Why does Cybersecurity knowledge stop ransomware attacks?

August 23, 2022
Why does Cybersecurity knowledge stop ransomware attacks?

Knowledge increases your awareness. And it helps you stay alert to protect yourself. Ransomware is just one type of malware. But it also does specific things like encrypting your files and holding your data hostage to extort for ransom money. The point is how you can prevent malware from executing. And how you can recover.

A knowledgeable person would refrain themselves from greed and randomly running programs off the internet or using pirated software. A knowledgeable person would keep their computer software up-to-date. And would not be fooled by internet scam messages. Furthermore, a knowledgeable person would ensure they have a proper data backup strategy, so they could restore their data in event of an attack or disaster.

Against ransomware, the first piece of knowledge everyone misses is, that your files are not going to come back. Even if you pay. Even if you pay them twice. So, no use paying. Just clean the infected machines and restore them from backups. This is the economy. When no one pays, there is no economic sense of ransomware, it’ll just be vandalism and nothing else.

And obviously, your users must be educated not to be the prey of cyber-attacks (e.g. phishing, clicking on suspicious links, downloading unauthorized software, etc.), but that’s a part of hygiene and doesn’t specifically apply to ransomwares.

What minimizes the chance of ransomware attacks is following the appropriate policies to prevent it on a consistent basis. Employees don’t even need to ‘understand’ in great detail why a policy exists, as long as they follow it.

You know how they say the ‘human’ element is always the weak link?

All it takes is for one employee to make a mistake. That’s why a lot of companies drill the policies over and over again for their employees. While at the same time trying to minimize employee access to unnecessary resources.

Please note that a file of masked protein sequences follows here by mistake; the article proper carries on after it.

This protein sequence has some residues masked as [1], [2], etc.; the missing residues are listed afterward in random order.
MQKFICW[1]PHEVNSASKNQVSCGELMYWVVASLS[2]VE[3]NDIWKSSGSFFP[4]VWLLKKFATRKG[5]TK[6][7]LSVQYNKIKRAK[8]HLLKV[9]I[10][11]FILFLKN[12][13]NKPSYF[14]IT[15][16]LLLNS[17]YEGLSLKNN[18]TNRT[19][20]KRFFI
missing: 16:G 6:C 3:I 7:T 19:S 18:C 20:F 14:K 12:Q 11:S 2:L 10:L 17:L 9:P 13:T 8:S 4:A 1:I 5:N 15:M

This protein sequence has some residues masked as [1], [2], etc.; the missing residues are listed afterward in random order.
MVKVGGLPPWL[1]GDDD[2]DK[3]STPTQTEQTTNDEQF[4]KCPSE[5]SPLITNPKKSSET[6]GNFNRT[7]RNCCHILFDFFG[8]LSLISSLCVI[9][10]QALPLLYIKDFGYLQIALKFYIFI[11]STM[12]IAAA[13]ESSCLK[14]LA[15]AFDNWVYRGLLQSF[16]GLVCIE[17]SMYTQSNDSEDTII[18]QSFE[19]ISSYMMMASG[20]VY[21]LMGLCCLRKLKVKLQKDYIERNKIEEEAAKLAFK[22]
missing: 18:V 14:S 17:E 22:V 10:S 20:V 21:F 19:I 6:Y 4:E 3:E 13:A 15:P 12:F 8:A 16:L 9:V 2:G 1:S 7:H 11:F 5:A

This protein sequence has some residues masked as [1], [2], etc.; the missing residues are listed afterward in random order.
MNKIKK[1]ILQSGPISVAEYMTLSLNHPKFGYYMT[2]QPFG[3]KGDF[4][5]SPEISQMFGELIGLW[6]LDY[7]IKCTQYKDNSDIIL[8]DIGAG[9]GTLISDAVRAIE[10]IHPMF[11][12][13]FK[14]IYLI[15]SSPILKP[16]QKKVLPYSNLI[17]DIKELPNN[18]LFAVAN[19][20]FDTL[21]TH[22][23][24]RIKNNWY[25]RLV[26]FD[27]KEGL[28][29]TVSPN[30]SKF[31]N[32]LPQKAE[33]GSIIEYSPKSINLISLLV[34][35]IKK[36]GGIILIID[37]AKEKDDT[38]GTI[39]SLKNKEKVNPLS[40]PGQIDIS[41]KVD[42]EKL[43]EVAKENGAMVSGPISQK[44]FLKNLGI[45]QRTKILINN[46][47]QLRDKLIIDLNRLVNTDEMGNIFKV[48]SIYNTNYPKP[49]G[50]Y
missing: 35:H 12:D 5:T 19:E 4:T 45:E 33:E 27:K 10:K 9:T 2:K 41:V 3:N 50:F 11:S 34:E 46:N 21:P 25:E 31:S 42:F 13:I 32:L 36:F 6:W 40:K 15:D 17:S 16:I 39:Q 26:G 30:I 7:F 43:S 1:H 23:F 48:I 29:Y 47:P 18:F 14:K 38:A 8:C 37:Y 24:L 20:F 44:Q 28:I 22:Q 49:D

For example, it’s common practice for most employees to not have local admin rights to their laptops. We even disable USB storage devices. Those of us who do have these privileges need to demonstrate a high understanding of the risks on a regular basis. Some companies even randomly test employees with fake phishing schemes. Falling for their results in additional training. Falling for it again could lead to dismissal!

The problem with most ransomware is that there are better ways to stop these attacks now. Various companies have now specialized in fighting ransomware and managed to decrypt many systems that were under attack at no cost. They basically reverse-engineer the ransomware to find out how to undo the damage. This makes ransomware less useful against small targets where the ransom won’t be high. After all, they need to earn back the costs of developing the ransomware.

Ransomeware can be mitigated by frequent, high-quality data backups that are stored offline from the target systems and kept for a reasonable period of time. That way if your systems are compromised you can restore the data. Use an effective anti-malware application on the endpoints to detect and quarantine the ransomware to avoid spreading.

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